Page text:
Donna S
Donna S
  • Hometalker
  • Roswell, GA
Asked on Jun 20, 2012

gardening: tomato and pepper question

Annette HirdDouglas HuntTina B
+5

Answered

Hi there,
This is my first time attempting to grow tomatoes and peppers. I have a couple of issues I'm having that I could use some advice on. These are planted in full sun near my front door. It has great drainage and compost underneath the mulch.
I recently found some brown/yellow spots on the sides of my peppers. I believe it is sunspot, but wanted your opinions and advice. I was hoping for red peppers (i don't like green peppers)...is there a way to ripen them off the vine?
My tomato plant is producing nicely, but the plant is now showing signs of wilting and browning. I water almost every evening.
Help?
I hope you can see the soft spot on the peppers.
I hope you can see the soft spot on the peppers.
tomatoes are wilting!
tomatoes are wilting!
8 answers
  • Walter Reeves
    on Jun 21, 2012

    your instincts are correct: the pepper has sunscald. You can still eat it: they taste fine anytime. Hard to tell what's happening with the tomato plant. Make sure you aren't overwatering....soil should be moist but never soggy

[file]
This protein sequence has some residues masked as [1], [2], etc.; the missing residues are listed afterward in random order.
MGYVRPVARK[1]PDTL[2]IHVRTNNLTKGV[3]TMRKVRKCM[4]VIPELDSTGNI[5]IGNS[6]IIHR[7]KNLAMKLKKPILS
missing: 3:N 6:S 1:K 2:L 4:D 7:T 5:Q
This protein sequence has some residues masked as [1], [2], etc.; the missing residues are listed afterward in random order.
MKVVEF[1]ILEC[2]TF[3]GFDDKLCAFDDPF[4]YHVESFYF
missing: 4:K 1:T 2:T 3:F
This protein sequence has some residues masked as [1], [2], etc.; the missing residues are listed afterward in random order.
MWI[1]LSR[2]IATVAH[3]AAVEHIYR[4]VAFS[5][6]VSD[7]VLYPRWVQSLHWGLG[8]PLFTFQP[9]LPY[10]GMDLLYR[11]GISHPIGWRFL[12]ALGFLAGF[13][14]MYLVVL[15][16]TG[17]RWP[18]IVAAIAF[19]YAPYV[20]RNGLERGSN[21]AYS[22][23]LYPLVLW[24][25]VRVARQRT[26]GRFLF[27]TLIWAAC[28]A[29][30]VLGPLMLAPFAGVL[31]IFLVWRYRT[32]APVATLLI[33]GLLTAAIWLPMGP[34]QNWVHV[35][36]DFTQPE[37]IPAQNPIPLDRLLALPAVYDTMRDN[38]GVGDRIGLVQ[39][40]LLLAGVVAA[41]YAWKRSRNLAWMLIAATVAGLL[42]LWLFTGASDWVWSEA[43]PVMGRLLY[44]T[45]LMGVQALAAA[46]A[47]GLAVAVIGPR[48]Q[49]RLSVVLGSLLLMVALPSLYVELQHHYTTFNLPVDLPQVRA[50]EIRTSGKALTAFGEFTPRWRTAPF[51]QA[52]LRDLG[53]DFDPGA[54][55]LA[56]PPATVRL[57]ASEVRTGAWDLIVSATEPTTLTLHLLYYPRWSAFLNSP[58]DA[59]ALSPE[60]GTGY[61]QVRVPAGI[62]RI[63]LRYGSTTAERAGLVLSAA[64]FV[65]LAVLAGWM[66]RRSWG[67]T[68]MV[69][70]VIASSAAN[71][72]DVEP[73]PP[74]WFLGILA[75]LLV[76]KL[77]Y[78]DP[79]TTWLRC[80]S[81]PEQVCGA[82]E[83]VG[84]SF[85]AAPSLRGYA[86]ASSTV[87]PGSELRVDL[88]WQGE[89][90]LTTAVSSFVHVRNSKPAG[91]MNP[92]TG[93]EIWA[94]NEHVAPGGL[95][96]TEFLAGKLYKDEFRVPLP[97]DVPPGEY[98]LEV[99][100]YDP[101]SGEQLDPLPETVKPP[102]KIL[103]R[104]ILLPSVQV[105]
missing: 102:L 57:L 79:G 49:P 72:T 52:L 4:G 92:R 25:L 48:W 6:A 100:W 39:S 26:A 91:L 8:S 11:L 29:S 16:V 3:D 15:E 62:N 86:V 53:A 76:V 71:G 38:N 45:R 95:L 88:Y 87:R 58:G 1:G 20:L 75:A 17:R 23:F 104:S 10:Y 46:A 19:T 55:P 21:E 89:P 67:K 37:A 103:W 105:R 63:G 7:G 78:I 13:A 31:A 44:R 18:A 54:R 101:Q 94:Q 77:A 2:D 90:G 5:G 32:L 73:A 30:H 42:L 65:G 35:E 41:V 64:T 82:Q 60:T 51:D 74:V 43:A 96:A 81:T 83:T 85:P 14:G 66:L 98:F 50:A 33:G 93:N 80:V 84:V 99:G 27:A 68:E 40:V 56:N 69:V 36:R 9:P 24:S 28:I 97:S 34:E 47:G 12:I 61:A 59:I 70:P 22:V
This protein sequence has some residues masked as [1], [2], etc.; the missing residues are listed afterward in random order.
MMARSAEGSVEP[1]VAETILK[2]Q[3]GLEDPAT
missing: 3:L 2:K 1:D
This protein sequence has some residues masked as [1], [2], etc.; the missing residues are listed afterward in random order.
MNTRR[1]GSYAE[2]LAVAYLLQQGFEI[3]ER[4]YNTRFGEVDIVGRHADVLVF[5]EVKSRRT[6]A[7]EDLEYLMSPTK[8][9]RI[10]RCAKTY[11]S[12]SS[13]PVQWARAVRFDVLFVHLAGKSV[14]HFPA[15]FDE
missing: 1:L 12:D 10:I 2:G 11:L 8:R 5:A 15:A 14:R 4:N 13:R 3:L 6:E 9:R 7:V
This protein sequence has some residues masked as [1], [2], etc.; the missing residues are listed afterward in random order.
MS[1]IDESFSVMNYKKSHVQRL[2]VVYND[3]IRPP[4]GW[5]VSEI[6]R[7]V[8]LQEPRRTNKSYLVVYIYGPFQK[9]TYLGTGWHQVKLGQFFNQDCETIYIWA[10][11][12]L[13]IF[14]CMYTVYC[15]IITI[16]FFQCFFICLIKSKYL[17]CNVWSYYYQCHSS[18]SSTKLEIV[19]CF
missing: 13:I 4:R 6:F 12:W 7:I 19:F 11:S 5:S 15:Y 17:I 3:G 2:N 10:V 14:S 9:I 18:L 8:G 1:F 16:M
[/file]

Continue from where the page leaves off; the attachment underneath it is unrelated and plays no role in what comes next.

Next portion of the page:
• Douglas Hunt
    on Jun 21, 2012

    Donna, try putting your peppers in a closed paper bag. They should ripen that way.

  • Marg C
    on Jun 21, 2012

    Try watering the tomatoes in the morning and see if that helps. Water only the ground and not the leaves.

  • KMS Woodworks
    on Jun 21, 2012

    I agree with Marg...water the maters in the AM....this way they can use the recent water during the heat of the day, rather than the cool of the night.

  • Donna S
    on Jun 21, 2012

    Cool...I'll try. hey, I was thinking of putting an "umbrella" over my peppers to shade them from further sun scald. Has anyone tried that?

  • Tina B
    on Jun 21, 2012

    I think a little shade might be needed like your umbrella idea or even a shade cloth or sail.Watch out for HORN WORMS on those tomato plants, they will eat them up.

  • Douglas Hunt
    on Jun 22, 2012

    I think you should definitely try that, Donna. A Hometalk member in Florida hooked up a Bimini top over her vegetables to provide some protection: http://www.hometalk.com/search?filter=bimini&search=&zipcode=#!/190969

  • Annette Hird
    on Jan 8, 2015

    Tomatoes do need a lot of water but mostly at the root level. I'm trying the bucket in the ground with holes drilled in it method for the first time this year and am growing 4 tomato plants around the bucket. The tomatoes are doing extremely well - in fact it's the first time I've grown tomatoes successfully in this garden. I put compost in the bucket first and now just add about 1/2 watering can of water on a daily basis unless we've had rain. I also planted some banana skins near the roots of my tomato plants as tomatoes are prolific feeders and need a lot of fertilizing. I'm actually finding that all my vegetables (except maybe for the leafy greens) are doing really well when I keep their roots watered. I also use aqua spikes attached to recycled soda bottles and fill them on a daily basis.

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